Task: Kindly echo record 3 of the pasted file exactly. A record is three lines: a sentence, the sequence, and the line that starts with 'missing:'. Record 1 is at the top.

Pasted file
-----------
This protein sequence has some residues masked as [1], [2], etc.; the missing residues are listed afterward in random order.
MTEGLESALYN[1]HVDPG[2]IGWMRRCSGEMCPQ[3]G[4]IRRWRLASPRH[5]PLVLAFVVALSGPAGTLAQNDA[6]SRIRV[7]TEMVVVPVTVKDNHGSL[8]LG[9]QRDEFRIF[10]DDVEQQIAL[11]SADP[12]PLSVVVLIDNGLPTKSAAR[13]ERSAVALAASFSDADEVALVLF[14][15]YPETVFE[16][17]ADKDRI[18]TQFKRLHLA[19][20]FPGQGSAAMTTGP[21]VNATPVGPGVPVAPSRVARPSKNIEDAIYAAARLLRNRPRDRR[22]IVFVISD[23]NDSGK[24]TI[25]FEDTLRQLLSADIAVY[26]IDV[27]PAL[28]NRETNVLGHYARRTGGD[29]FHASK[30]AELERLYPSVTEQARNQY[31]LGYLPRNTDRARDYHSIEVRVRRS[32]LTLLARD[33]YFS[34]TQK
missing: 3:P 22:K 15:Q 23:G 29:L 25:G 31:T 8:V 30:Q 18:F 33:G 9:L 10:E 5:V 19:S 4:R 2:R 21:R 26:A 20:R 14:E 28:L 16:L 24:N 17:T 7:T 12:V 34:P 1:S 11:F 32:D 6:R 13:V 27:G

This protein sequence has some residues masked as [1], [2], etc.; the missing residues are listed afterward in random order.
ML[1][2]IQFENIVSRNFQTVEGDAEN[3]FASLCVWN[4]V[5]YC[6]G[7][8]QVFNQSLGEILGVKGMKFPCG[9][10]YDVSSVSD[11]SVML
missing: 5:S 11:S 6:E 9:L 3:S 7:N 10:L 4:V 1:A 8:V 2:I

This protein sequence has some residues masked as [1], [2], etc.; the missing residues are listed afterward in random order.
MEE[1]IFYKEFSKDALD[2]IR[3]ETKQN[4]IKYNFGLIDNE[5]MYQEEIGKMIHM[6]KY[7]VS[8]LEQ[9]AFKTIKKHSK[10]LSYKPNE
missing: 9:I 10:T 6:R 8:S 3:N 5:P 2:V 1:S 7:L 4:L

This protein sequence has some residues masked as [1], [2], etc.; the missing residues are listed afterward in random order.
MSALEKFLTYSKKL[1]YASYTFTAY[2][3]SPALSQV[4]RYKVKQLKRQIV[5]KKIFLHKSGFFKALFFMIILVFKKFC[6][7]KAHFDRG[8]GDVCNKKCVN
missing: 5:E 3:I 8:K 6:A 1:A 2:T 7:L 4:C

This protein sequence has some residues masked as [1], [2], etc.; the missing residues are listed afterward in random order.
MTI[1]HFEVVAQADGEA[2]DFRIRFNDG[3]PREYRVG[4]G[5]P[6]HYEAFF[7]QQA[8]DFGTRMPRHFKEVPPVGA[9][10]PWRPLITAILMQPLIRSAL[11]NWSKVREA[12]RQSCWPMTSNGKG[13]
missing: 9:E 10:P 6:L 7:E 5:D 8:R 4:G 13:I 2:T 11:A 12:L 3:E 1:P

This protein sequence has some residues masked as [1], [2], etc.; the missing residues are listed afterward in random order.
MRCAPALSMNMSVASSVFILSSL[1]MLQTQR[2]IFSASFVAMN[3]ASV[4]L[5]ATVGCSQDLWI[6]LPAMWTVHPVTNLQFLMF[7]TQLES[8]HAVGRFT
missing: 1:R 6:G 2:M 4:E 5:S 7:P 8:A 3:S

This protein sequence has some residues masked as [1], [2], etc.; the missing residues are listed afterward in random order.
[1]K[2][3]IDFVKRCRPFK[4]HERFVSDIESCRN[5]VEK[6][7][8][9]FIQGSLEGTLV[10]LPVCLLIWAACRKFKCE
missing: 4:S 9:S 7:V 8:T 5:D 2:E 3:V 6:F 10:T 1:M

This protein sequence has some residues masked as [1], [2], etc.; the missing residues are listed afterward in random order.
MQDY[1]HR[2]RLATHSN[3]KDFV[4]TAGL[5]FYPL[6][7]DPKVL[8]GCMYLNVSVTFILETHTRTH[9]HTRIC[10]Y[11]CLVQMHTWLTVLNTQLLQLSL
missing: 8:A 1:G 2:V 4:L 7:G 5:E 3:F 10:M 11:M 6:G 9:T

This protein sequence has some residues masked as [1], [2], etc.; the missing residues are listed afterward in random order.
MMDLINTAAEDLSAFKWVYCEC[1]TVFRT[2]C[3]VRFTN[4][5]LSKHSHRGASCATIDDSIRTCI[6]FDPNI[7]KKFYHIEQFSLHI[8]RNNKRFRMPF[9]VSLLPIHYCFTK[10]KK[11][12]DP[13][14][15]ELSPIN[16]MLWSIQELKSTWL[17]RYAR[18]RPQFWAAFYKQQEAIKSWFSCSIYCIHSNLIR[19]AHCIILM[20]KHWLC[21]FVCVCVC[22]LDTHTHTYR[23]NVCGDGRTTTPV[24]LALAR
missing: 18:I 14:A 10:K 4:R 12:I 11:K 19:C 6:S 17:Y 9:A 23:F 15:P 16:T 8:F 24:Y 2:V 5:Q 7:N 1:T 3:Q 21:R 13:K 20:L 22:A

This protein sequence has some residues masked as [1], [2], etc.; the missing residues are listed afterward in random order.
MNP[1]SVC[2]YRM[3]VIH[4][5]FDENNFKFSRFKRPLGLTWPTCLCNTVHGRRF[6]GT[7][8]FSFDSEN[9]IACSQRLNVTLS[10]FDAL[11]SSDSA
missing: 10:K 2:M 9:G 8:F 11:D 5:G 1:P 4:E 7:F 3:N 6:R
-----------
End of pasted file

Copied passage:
This protein sequence has some residues masked as [1], [2], etc.; the missing residues are listed afterward in random order.
MEE[1]IFYKEFSKDALD[2]IR[3]ETKQN[4]IKYNFGLIDNE[5]MYQEEIGKMIHM[6]KY[7]VS[8]LEQ[9]AFKTIKKHSK[10]LSYKPNE
missing: 9:I 10:T 6:R 8:S 3:N 5:P 2:V 1:S 7:L 4:L